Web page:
What happens to your digital information after you die? Depends on where you live.
Although much of the information users put online is public, things like emails, bank account numbers and messages are meant to stay private.
But what happens to that information after you die? That depends on where you live.
West Virginia is one of many states that does not have a clearly defined law on who can access digital assets after death. That even applies to emails and photos stored online that could have meaning to a family, said Delegate Stephen Skinner, D-Jefferson, who is an estate attorney.
"Let's say you've got photos stored online," he said. "Those are the kinds of things that could be incredibly meaningful to a family, but they might not have access to them. When you are legally looking at what someone can inherit, certainly it would include things like those photos. The challenge in crafting this kind of legislation is preserving the privacy of a person who has died, but at the same time respecting what they wanted to happen."
In past generations, people stored private messages, photos and other meaningful items in boxes, which were then inherited by children or grandchildren. But with the advent of social media, many of those items rarely exist in the physical form anymore. Pew Charitable Trusts issued a report last month, looking at proposed and existing legislation in other states designed to give families better access to digital assets.
"This is one of those issues where the law has not kept up with these new technologies and accounts that have been created," Pam Greenberg, a senior fellow at the National Conference of State Legislatures, told Pew. "I'm sure we'll see additional legislation in this area."
Although nine states -- including Virginia, Maryland and Pennsylvania -- have laws on the books, lobbyists for tech companies have spoken out against legislation, citing privacy for the deceased. A bill proposed in Delaware would supersede any terms of service an account holder would have agreed to upon creating the account.
"What happens when you die is an issue of concern to our members because they are custodians," Carl Szabo, policy counsel for NetChoice, a trade association that includes AOL and Yahoo, told Pew. "They are concerned about creating a safe and secure environment for our users."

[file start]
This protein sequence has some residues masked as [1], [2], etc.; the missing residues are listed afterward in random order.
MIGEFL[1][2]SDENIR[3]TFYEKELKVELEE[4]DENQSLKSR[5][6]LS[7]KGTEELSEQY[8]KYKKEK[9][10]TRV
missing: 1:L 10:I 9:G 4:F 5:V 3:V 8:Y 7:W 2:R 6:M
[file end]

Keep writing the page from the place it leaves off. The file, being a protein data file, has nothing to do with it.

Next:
Skinner said accessing someone's online accounts is something completely different than inheriting physical letters or photos that were stored in a closet or a bank safety deposit box.
"To be given access to someone's personal email is something altogether different and there may or may not be things in there that person intended to have inheritable," he said. "You can think about all sorts of social media and messaging where there are things that may or may not be very private. You can see the challenge of legislation dealing with that. As we all sort of understand that our lives are so preserved after death in the cloud, we all need to be responsive to it both in our wills and our laws."
Skinner acknowledged that terms of service for online accounts "move a lot faster than the law does," but he thinks West Virginia lawmakers should take time to observe what happens in other states with regard to these laws before taking any action.
"I think we . . . maybe see what other states are doing before we get out there and be too far afield of it," he said. "We are a state with an older population. We need to be a little careful about how we change our estate laws. I think it's something we should closely track."
Although broad federal legislation doesn't yet exist, the Fiduciary Access to Digital Assets Act could change that. Created by the Uniform Law Commission, it would allow executors, fiduciaries and trustees complete access to a deceased person's digital assets.
"This would supersede a site's current terms of service, forcing sites like Facebook, Twitter, LinkedIn and Google to grant access, which is something they don't currently allow," according to the Uniform Law Center. "The only way a person can prevent an executor (or "fiduciary") from accessing any or all of their online accounts is if they specifically state something to that effect in their will."
Skinner said because it can be hard to predict what accounts you will create in the future, people creating their wills should speak in generalities when it comes to outlining how they want their digital assets handled after death.
"It's a difficult thing to say five, 10, 20 or 40 years in advance what your accounts would be," he said. "I think in drafting your estate plan, account for it in a very general way and say 'I give my executor the right to access my social media accounts and I hereby give them full access to do as they see fit.' Or, 'I want to give all of my digital assets to my best friend who I trust to do with it as she sees fit.'"
(c) 2014 the Charleston Daily Mail (Charleston, W.Va.)